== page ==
you are going to find a lot of conflicting information inre to weight training at 14. THe first is that it will stunt your bone growth or cause premature plate closure. Last go 'round on this debate was that this claim was unfounded. No slam on either side but references (recent) should be looked at. I would definately work with reps in the 4-6 range, focusing on form. I would learn bench, overhead standing press, chin, row. squat dead. Focus not on going to failure, not now, (not ever). Training the core is getting mixed reviews, my perception is that the core is trained quite nicely with execution of major compund movements with form par excellance. Don’t be tempted to chase butterflies. (looking in mirror everyday, tape measure evrey other week, training for size)
One thing you will definately find. What the current rage in training is, or what is spouted off most recently is usually considered to be the most accurate. Things will cycle in training and nutrition. High reps, low reps, high carb, high protein, high fat, etc. Get and keep an accurate journal, watch your performance progression and monitor how you feel. Hell with all the uncertainty, eat quality nutritious foods, unless you want to become a slave to a scale, want to become a victim of analysis paralysis.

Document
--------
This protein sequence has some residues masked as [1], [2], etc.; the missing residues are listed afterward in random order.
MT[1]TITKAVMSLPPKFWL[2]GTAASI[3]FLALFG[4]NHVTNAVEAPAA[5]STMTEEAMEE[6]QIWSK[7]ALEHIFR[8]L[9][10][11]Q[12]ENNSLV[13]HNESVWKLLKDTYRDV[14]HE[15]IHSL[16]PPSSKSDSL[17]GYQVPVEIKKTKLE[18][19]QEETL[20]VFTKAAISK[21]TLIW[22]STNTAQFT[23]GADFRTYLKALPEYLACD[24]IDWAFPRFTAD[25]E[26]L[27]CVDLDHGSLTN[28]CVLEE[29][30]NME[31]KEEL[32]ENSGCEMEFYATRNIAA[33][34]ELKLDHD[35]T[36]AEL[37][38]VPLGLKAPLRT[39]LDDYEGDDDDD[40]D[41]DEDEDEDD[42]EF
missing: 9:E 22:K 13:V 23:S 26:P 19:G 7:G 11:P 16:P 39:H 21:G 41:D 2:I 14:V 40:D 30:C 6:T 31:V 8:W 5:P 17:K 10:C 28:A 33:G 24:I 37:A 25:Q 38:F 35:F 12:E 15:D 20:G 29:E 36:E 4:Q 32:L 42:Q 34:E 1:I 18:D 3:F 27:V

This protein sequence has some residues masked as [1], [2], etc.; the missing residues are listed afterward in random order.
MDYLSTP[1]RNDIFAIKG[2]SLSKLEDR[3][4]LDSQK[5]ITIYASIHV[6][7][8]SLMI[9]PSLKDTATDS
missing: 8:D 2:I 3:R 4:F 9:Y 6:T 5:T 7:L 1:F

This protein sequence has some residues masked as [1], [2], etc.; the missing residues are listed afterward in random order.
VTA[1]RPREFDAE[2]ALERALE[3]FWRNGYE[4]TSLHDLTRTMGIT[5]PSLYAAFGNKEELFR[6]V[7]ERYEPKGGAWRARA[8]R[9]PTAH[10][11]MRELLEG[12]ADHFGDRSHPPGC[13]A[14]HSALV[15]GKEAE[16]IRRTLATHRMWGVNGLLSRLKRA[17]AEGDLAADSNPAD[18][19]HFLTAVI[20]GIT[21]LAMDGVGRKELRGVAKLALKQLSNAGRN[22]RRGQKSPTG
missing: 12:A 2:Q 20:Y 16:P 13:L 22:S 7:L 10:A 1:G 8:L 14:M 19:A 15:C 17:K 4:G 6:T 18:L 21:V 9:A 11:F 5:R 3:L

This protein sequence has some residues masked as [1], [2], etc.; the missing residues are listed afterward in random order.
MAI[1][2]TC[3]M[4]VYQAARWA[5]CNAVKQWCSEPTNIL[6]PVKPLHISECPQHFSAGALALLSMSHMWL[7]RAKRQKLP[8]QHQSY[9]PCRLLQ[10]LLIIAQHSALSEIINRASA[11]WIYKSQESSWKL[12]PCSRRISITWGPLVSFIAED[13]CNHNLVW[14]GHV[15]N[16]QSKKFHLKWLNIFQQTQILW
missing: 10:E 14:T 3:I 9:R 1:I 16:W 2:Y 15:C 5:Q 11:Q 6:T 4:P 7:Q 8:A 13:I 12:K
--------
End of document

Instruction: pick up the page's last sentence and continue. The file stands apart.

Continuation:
I will look for recent references inre to premature bone plate closure. In the meantime, push up, push out(standing press, bench press), pull up horizontally and vertically, (chin, row)pull stuff off the floor and squat, all with form the focus. never mind supposed “isolation” exercises for the first-- decade or so. Do you really have a muscular imbalance that warrants training the flexor digiti minimi, supersetted and with drop sets pyramided??
I agree with jay not John o’day. The concerns are unfounded with heavy lifting and bone growth. Theoretically it’s possible, but an individual undergoes much more sheering force than that in say squatting, in commmon sports, take landing from a layup or jump in basketball. I would go moderately heavy, but nothing near a 1RM for safety reasons (not bone growing, but accidents), and practical (there are little benefits, if any of using maximal effort method over repition, at such a young training age- wait at least a year).